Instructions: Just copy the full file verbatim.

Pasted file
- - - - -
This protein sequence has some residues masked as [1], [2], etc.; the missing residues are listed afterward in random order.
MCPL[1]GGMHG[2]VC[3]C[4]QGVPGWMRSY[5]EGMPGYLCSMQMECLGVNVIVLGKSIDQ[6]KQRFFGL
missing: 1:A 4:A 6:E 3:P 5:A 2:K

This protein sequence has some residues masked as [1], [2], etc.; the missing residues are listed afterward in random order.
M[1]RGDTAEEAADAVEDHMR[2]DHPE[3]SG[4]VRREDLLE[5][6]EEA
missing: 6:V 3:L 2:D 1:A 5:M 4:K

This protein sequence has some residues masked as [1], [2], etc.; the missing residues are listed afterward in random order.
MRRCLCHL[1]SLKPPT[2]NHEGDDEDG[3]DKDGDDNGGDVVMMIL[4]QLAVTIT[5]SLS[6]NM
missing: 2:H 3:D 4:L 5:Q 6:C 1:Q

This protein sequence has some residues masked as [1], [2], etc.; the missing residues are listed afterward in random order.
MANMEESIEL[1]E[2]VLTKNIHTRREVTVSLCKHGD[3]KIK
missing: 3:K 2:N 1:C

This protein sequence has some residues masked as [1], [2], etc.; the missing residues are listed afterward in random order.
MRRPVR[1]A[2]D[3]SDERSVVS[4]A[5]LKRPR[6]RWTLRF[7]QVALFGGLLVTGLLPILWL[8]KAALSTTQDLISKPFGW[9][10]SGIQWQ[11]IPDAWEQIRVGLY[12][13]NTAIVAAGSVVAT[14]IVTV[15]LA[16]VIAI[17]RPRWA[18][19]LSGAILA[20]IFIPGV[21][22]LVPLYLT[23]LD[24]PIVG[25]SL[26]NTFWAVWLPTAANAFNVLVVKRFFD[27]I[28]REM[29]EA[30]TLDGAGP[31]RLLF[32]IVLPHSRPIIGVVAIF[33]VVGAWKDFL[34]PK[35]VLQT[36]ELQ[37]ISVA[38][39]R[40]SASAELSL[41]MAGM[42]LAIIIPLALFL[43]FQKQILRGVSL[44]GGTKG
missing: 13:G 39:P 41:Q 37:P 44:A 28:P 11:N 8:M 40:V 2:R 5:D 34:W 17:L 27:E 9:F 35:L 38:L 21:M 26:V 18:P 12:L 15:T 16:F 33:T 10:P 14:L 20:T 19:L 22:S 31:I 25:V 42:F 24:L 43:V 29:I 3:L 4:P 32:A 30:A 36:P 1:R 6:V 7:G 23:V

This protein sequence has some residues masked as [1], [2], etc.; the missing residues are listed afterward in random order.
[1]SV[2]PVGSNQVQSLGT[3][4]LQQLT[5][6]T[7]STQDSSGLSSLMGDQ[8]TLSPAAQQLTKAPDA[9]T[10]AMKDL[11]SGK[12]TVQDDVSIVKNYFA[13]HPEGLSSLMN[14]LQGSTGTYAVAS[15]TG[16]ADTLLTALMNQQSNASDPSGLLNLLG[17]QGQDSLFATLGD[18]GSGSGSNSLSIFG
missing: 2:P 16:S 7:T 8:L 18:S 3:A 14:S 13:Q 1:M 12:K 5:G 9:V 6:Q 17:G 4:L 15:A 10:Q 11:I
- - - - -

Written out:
This protein sequence has some residues masked as [1], [2], etc.; the missing residues are listed afterward in random order.
MCPL[1]GGMHG[2]VC[3]C[4]QGVPGWMRSY[5]EGMPGYLCSMQMECLGVNVIVLGKSIDQ[6]KQRFFGL
missing: 1:A 4:A 6:E 3:P 5:A 2:K

This protein sequence has some residues masked as [1], [2], etc.; the missing residues are listed afterward in random order.
M[1]RGDTAEEAADAVEDHMR[2]DHPE[3]SG[4]VRREDLLE[5][6]EEA
missing: 6:V 3:L 2:D 1:A 5:M 4:K

This protein sequence has some residues masked as [1], [2], etc.; the missing residues are listed afterward in random order.
MRRCLCHL[1]SLKPPT[2]NHEGDDEDG[3]DKDGDDNGGDVVMMIL[4]QLAVTIT[5]SLS[6]NM
missing: 2:H 3:D 4:L 5:Q 6:C 1:Q

This protein sequence has some residues masked as [1], [2], etc.; the missing residues are listed afterward in random order.
MANMEESIEL[1]E[2]VLTKNIHTRREVTVSLCKHGD[3]KIK
missing: 3:K 2:N 1:C

This protein sequence has some residues masked as [1], [2], etc.; the missing residues are listed afterward in random order.
MRRPVR[1]A[2]D[3]SDERSVVS[4]A[5]LKRPR[6]RWTLRF[7]QVALFGGLLVTGLLPILWL[8]KAALSTTQDLISKPFGW[9][10]SGIQWQ[11]IPDAWEQIRVGLY[12][13]NTAIVAAGSVVAT[14]IVTV[15]LA[16]VIAI[17]RPRWA[18][19]LSGAILA[20]IFIPGV[21][22]LVPLYLT[23]LD[24]PIVG[25]SL[26]NTFWAVWLPTAANAFNVLVVKRFFD[27]I[28]REM[29]EA[30]TLDGAGP[31]RLLF[32]IVLPHSRPIIGVVAIF[33]VVGAWKDFL[34]PK[35]VLQT[36]ELQ[37]ISVA[38][39]R[40]SASAELSL[41]MAGM[42]LAIIIPLALFL[43]FQKQILRGVSL[44]GGTKG
missing: 13:G 39:P 41:Q 37:P 44:A 28:P 11:N 8:M 40:V 2:R 5:D 34:W 17:L 27:E 9:F 35:L 38:L 21:M 26:V 18:P 12:L 15:T 16:F 33:T 10:P 14:L 20:T 19:L 22:S 31:I 25:V 42:F 24:L 43:V 29:I 3:L 4:P 32:A 30:A 36:P 1:R 6:V 7:G 23:V

This protein sequence has some residues masked as [1], [2], etc.; the missing residues are listed afterward in random order.
[1]SV[2]PVGSNQVQSLGT[3][4]LQQLT[5][6]T[7]STQDSSGLSSLMGDQ[8]TLSPAAQQLTKAPDA[9]T[10]AMKDL[11]SGK[12]TVQDDVSIVKNYFA[13]HPEGLSSLMN[14]LQGSTGTYAVAS[15]TG[16]ADTLLTALMNQQSNASDPSGLLNLLG[17]QGQDSLFATLGD[18]GSGSGSNSLSIFG
missing: 2:P 16:S 7:T 8:L 18:S 3:A 14:S 13:Q 1:M 12:K 5:G 9:V 6:Q 17:G 4:L 15:A 10:Q 11:I